Shiloh shop program going for $1.5 million federal grant

Shiloh shop program going for $1.5 million federal grant

By: Quinn Propst

By: Quinn Propst

By: Quinn Propst

By: Quinn Propst

HUME – Shiloh High School's industrial technology program – the one that received national attention for making wood-framed glasses featured in "Vogue" and Martha Stewart's new magazine "Blue Print" – could be receiving a $1.5 million grant.

If it does, Mark Smith's shop program will become a learning center for other high schools in the area, and even some of the community colleges, nearby universities and industry workers.

The Shiloh High School's shop program is well-known in industrial technology education circles because it teaches advanced, computer-based woodworking skills.

Shiloh's program also has the unique distinction of being in a business partnership with a Kentucky company called iWood EcoDesign. The company contacted Smith in 2004 after seeing an article about his program in a trade publication. The iWood company supplies the materials, walnut for the eyeglass frames and exotic veneers like tigerwood, zebrawood and ebony to finish them.

Smith gives the entire income from iWood, $10 per finished frame, to his students. The frames are sold by iWood at www.iwoodecodesign.com for $350 a pair. Celebrities like Oprah Winfrey, Neve Campbell and U2's Bono own them.

The grant that Smith is seeking to expand his program is being offered through the Department of Labor, and U.S. Rep. Timothy Johnson, R-Urbana, has offered Smith his assistance and help of an aide in the grant writing.

Shiloh High School is the only entity in Illinois applying for the grant money, and furthermore, it's the only high school in the nation.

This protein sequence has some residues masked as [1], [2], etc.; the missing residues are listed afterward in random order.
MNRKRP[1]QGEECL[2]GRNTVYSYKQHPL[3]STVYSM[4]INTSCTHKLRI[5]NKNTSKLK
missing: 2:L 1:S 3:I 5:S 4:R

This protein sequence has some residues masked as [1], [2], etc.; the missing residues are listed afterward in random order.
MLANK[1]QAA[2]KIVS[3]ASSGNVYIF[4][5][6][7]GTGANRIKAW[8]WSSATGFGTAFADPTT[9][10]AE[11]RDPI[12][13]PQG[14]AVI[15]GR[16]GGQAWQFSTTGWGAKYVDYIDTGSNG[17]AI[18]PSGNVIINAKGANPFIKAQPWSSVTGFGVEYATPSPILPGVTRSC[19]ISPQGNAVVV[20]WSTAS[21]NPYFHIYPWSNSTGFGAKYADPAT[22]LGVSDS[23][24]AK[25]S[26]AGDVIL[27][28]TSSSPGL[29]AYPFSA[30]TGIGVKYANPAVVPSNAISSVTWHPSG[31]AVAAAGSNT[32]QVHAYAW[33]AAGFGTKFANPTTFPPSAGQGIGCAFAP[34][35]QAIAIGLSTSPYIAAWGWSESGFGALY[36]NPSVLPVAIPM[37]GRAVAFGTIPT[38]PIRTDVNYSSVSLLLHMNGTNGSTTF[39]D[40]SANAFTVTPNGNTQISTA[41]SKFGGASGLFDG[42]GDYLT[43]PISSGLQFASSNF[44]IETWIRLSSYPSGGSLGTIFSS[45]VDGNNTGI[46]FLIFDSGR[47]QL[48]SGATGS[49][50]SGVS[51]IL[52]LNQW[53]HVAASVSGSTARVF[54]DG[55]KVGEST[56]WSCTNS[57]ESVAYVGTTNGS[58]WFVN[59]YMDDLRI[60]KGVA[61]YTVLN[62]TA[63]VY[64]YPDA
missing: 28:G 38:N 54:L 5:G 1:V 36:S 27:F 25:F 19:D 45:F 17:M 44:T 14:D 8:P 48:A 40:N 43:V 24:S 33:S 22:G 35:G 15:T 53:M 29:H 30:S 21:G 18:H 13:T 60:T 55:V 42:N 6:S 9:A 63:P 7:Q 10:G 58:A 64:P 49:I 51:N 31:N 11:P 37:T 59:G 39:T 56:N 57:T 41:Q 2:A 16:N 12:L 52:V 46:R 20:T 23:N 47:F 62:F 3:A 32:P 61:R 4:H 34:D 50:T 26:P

If they win the money, Smith plans to increase the current shop and classroom space from 2,500 square feet to about 5,000, purchase high-tech and low-tech tools, and purchase engineering standard computers.

"Very few community colleges will have a shop as nice as ours will be," Smith said. "We would like to open our doors to them as well." Smith said he has already begun talking to administrators in other schools about kids coming in from other districts for the classes.

Also, he hopes industry workers would come to brush up on their skills or learn the latest technologies.

The grant will be awarded in October or November, Smith said.

The shop already has industry support, and Smith's used his sharp business skills to acquire tools and supplies at deep discounts. Last year the program received more than $100,000 in industry donations.

Smith said his students' sunglasses have been all over the fashion runways and fashion magazines, but his students also complete other ambitious projects.

One student built an octagonal cherry dining table. They've also built kitchen cabinets, making about $50,000 for the program in the last 10 years, according to Smith.

News-Gazette staff writer Anne Cook contributed to this story.

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